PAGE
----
When most books end in marriage, for Noah and Kate it's just the beginning as Kate struggles to make a place for herself in Noah's life beyond being the mother of Levi's child - for a long time she thinks the Cutters don't want her, just the baby - and Noah struggles with the fact that he might be falling in love with Kate and the belief that she could never love him back, since she loved his handsome brother and there is no way he could compare to Levi.

This book is a definite hanky-read, I was in tears just a few pages in cried most of my way through, but the story is so wonderful I couldn't put it down. The romance grows slowly and sweetly and it's one of the best stories I've read lately.

Characters from Sweet Annie, show up and you do get a little update on their lives, which is nice.

Anyway, I'm in love with this book.


starstarstarstarstarPersonal Favorite

August 20, 2009

Sweet Annie by Cheryl St. John

Sweet AnnieAnnie Sweetwater has always been different from the rest of her family and friends in the small town of Copper Creek, Colorado. She was born with a bad hip that makes her limp. Her family adores her but also are over protective of her, at times thinking of her as a doll rather than a person.

When she was ten years old, Annie met Luke Carpenter - who had just moved to Copper Creek with his uncle - and he made her two wonderful gifts: took her for a horse ride, and he treated her like a normal girl. Sadly, her parents didn't take well to Luke, and from then on they didn't let Annie have anything to do with Luke, even though they lived in the same town.

Ten years later, Luke owns his own livery, which he build on his own since Annie's father is the town's banker and wasn't inclined to give him a loan; and he hasn't forgotten Annie; in fact, he's more in love than ever. And it is her love for him that will give her the strength to finally claim the 'normal' life she longs for.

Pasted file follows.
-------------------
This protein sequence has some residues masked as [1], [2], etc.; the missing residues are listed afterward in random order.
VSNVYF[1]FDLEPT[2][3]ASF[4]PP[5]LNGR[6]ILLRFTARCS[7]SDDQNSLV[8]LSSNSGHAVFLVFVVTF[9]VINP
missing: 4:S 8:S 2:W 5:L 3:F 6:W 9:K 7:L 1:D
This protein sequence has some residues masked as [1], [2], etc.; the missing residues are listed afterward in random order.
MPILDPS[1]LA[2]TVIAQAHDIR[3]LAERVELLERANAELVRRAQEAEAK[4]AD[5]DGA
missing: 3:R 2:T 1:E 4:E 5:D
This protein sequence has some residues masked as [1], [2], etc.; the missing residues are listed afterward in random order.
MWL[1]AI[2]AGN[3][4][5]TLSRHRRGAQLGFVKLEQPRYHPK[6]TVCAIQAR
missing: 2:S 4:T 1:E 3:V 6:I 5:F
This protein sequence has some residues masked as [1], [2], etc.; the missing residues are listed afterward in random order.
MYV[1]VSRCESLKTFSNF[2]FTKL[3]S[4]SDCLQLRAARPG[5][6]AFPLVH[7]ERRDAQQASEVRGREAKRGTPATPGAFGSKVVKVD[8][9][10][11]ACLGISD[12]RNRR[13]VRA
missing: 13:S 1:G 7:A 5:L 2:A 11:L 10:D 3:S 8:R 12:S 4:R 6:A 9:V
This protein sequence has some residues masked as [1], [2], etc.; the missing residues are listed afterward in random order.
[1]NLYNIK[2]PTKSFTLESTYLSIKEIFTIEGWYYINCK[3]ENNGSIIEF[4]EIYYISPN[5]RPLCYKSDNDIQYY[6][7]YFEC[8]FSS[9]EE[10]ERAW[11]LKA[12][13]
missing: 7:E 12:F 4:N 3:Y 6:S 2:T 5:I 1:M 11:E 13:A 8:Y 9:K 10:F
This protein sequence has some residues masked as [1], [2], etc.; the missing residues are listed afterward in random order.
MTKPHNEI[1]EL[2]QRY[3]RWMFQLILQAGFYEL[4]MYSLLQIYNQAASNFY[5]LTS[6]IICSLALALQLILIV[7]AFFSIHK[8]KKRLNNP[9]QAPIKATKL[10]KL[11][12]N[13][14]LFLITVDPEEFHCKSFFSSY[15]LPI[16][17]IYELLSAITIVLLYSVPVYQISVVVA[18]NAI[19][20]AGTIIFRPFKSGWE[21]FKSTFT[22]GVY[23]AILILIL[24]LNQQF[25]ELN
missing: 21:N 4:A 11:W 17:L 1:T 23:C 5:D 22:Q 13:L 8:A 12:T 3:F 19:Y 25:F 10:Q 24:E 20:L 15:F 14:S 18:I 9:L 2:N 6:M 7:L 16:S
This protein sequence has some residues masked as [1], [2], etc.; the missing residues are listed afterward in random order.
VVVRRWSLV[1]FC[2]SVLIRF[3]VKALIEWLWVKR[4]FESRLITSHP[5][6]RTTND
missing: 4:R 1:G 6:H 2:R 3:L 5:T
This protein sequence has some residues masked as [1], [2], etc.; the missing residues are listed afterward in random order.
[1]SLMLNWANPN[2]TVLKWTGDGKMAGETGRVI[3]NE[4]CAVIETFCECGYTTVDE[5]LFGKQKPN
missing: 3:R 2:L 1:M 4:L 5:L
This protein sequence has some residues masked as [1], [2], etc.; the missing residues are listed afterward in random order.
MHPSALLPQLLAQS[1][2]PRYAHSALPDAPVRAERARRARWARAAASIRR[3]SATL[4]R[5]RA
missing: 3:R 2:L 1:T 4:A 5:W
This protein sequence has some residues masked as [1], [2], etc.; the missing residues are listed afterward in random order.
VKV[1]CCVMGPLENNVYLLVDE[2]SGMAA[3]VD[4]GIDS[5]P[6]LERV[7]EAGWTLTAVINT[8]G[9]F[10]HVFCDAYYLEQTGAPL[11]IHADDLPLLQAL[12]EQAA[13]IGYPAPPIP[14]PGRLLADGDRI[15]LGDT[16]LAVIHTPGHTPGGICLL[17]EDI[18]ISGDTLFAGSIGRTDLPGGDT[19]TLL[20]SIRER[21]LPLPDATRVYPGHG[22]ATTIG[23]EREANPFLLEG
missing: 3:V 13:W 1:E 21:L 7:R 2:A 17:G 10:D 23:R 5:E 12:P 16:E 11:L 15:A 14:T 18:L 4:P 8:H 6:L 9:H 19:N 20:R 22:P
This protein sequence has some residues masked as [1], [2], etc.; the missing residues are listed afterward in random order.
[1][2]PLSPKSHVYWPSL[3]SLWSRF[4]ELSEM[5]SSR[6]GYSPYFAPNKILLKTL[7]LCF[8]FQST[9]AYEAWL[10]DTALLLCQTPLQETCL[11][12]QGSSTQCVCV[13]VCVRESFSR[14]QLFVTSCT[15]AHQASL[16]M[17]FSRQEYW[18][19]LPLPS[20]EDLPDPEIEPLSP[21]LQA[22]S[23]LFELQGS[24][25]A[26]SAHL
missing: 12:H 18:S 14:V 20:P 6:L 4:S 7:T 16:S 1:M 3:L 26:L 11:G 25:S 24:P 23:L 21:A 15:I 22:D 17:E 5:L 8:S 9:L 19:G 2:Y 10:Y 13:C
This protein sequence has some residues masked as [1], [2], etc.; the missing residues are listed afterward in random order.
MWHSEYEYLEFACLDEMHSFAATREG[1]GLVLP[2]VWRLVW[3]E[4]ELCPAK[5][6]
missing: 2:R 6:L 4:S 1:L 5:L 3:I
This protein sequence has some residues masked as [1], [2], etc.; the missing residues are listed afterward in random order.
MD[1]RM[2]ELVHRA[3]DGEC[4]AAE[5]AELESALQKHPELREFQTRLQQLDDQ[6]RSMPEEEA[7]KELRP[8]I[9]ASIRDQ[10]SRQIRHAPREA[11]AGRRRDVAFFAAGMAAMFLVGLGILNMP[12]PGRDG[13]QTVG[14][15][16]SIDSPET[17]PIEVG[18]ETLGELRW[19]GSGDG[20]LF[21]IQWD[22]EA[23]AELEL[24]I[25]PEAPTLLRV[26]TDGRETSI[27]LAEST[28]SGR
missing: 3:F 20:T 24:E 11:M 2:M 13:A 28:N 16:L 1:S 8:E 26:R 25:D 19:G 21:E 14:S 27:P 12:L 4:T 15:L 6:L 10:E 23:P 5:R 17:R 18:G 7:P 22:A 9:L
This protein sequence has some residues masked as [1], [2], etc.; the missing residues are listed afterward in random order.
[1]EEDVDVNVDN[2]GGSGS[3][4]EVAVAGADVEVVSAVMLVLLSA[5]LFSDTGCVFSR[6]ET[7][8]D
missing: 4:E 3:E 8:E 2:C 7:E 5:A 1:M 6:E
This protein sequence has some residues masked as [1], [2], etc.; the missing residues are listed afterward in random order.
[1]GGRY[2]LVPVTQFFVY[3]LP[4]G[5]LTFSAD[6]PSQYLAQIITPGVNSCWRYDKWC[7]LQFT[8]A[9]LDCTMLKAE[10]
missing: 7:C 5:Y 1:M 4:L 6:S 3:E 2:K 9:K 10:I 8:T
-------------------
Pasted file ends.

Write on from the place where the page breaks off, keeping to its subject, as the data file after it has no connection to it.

Oh, I completely loved this book, it's the first Cheryl St. John book I've read and it was lovely. The way Luke sees Annie for the beautiful person that she is rather than pass judgment on her for her physical imperfections made me fall in love with him as well. And as Annie begins to fight for what she wants made her a great heroine.

starstarstarstar3/4Personal Favorite

August 18, 2009

Sea Fever by Virginia Kantra

Sea FeverSea Fever by Virginia Kantra is the second book in her Children of the Sea trilogy, revolving around the Hunter siblings.

Single mother, Regina Barone has mixed feelings when the last eligible man in World's End, Maine gets married: though she's very happy for her friend Cal and his new wife Margred (from Sea Witch) she wonders if she'll ever meet the right man for her.

Dylan Hunter left the island some twenty years earlier, to follow his selkie mother into the sea. He returns to gather information on the doings of the children of the fire - read demons - who are trying to drag the children of the sea - selkies, finfolk - into their war against humans. Meeting Regina was not something he planed for, even though courting her gave him a good excuse to stay in the island without raising too many questions.

But Dylan doesn't do emotion - he's a selkie, he doesn't need to tangle himself with unnecessary human emotions - and Regina, though very attracted to him, has her kid to consider. Plus there is the present danger of a demon running around Word's End, ready to do harm.

Okay, so I enjoyed the first book and I was looking forward reading this one, mostly because I really liked Regina and her family but I had a hard time connecting with Dylan since for the most part he acts like a big baby and is so afraid of 'human emotion' that it gets annoying. The funny part is that Maggie was very similar to Dylan in the first book, and when she finally accepts her love for Caleb it was a "Yay!" moment, but with Dylan it was more of a "Grow up already!" moment.



August 16, 2009

The Bard Academy Series by Cara Lockwood

WutheringLettermanMoby Clique

After crashing her father's car and putting a few chargers into her step-mother's credit card, Miranda Tate gets sent to the Bard Academy, settled in a small island off the coast of Maine. Beyond the natural annoyance Miranda feels at being sent to what she sees as 'reform school' when the whole thing wasn't even really her fault, there is something very strange about Shipwreck Island, the Bard Academy and it's teachers, not to mention Heathcliff, a guy she meets there and who's Wuthering Heights' Heathcliff come to life.